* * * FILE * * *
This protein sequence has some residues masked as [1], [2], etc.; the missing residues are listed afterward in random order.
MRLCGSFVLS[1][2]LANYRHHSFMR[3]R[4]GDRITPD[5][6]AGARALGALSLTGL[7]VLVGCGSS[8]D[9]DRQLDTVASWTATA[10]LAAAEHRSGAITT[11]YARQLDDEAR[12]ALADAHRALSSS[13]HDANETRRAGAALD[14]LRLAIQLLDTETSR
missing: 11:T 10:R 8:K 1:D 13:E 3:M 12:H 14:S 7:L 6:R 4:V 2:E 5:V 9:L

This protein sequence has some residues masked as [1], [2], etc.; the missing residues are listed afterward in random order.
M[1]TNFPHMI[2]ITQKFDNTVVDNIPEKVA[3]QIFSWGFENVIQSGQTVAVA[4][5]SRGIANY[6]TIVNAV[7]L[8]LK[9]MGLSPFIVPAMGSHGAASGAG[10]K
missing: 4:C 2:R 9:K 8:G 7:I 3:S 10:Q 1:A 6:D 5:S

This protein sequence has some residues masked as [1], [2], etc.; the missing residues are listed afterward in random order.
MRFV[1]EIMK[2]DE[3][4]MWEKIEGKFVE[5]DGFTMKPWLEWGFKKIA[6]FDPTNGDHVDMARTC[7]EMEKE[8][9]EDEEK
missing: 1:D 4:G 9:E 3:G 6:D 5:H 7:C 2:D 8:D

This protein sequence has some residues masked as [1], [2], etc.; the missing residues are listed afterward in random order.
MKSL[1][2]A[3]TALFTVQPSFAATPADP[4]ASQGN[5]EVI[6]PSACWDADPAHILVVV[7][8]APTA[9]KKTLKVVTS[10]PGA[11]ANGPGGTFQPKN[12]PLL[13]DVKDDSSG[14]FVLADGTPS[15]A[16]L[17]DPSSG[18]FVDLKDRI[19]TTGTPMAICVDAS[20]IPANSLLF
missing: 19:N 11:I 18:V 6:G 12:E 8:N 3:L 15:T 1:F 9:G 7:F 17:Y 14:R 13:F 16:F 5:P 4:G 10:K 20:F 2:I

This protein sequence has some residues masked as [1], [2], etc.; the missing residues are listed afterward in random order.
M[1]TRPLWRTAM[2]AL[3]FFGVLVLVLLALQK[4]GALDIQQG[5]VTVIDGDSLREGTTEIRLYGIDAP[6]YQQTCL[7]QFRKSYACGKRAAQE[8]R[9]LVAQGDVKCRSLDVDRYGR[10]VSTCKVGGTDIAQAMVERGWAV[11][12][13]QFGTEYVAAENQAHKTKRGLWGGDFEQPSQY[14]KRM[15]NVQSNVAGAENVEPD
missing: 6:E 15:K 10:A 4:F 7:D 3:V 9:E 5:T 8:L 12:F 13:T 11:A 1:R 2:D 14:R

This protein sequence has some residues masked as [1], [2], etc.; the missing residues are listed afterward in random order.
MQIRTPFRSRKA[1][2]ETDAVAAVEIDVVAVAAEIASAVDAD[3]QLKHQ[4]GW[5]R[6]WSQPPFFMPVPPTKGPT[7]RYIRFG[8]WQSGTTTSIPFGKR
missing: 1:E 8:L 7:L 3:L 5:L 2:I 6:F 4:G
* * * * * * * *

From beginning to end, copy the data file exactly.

This protein sequence has some residues masked as [1], [2], etc.; the missing residues are listed afterward in random order.
MRLCGSFVLS[1][2]LANYRHHSFMR[3]R[4]GDRITPD[5][6]AGARALGALSLTGL[7]VLVGCGSS[8]D[9]DRQLDTVASWTATA[10]LAAAEHRSGAITT[11]YARQLDDEAR[12]ALADAHRALSSS[13]HDANETRRAGAALD[14]LRLAIQLLDTETSR
missing: 11:T 10:R 8:K 1:D 13:E 3:M 12:H 14:S 7:L 6:R 4:V 2:E 5:V 9:L

This protein sequence has some residues masked as [1], [2], etc.; the missing residues are listed afterward in random order.
M[1]TNFPHMI[2]ITQKFDNTVVDNIPEKVA[3]QIFSWGFENVIQSGQTVAVA[4][5]SRGIANY[6]TIVNAV[7]L[8]LK[9]MGLSPFIVPAMGSHGAASGAG[10]K
missing: 4:C 2:R 9:K 8:G 7:I 3:S 10:Q 1:A 6:D 5:S

This protein sequence has some residues masked as [1], [2], etc.; the missing residues are listed afterward in random order.
MRFV[1]EIMK[2]DE[3][4]MWEKIEGKFVE[5]DGFTMKPWLEWGFKKIA[6]FDPTNGDHVDMARTC[7]EMEKE[8][9]EDEEK
missing: 1:D 4:G 9:E 3:G 6:D 5:H 7:C 2:D 8:D

This protein sequence has some residues masked as [1], [2], etc.; the missing residues are listed afterward in random order.
MKSL[1][2]A[3]TALFTVQPSFAATPADP[4]ASQGN[5]EVI[6]PSACWDADPAHILVVV[7][8]APTA[9]KKTLKVVTS[10]PGA[11]ANGPGGTFQPKN[12]PLL[13]DVKDDSSG[14]FVLADGTPS[15]A[16]L[17]DPSSG[18]FVDLKDRI[19]TTGTPMAICVDAS[20]IPANSLLF
missing: 19:N 11:I 18:V 6:G 12:E 8:N 3:L 15:T 1:F 9:G 7:F 17:Y 14:R 13:F 16:F 5:P 4:G 10:K 20:F 2:I

This protein sequence has some residues masked as [1], [2], etc.; the missing residues are listed afterward in random order.
M[1]TRPLWRTAM[2]AL[3]FFGVLVLVLLALQK[4]GALDIQQG[5]VTVIDGDSLREGTTEIRLYGIDAP[6]YQQTCL[7]QFRKSYACGKRAAQE[8]R[9]LVAQGDVKCRSLDVDRYGR[10]VSTCKVGGTDIAQAMVERGWAV[11][12][13]QFGTEYVAAENQAHKTKRGLWGGDFEQPSQY[14]KRM[15]NVQSNVAGAENVEPD
missing: 6:E 15:K 10:A 4:F 7:D 3:V 9:E 5:T 8:L 12:F 13:T 11:A 1:R 2:D 14:R

This protein sequence has some residues masked as [1], [2], etc.; the missing residues are listed afterward in random order.
MQIRTPFRSRKA[1][2]ETDAVAAVEIDVVAVAAEIASAVDAD[3]QLKHQ[4]GW[5]R[6]WSQPPFFMPVPPTKGPT[7]RYIRFG[8]WQSGTTTSIPFGKR
missing: 1:E 8:L 7:L 3:L 5:L 2:I 6:F 4:G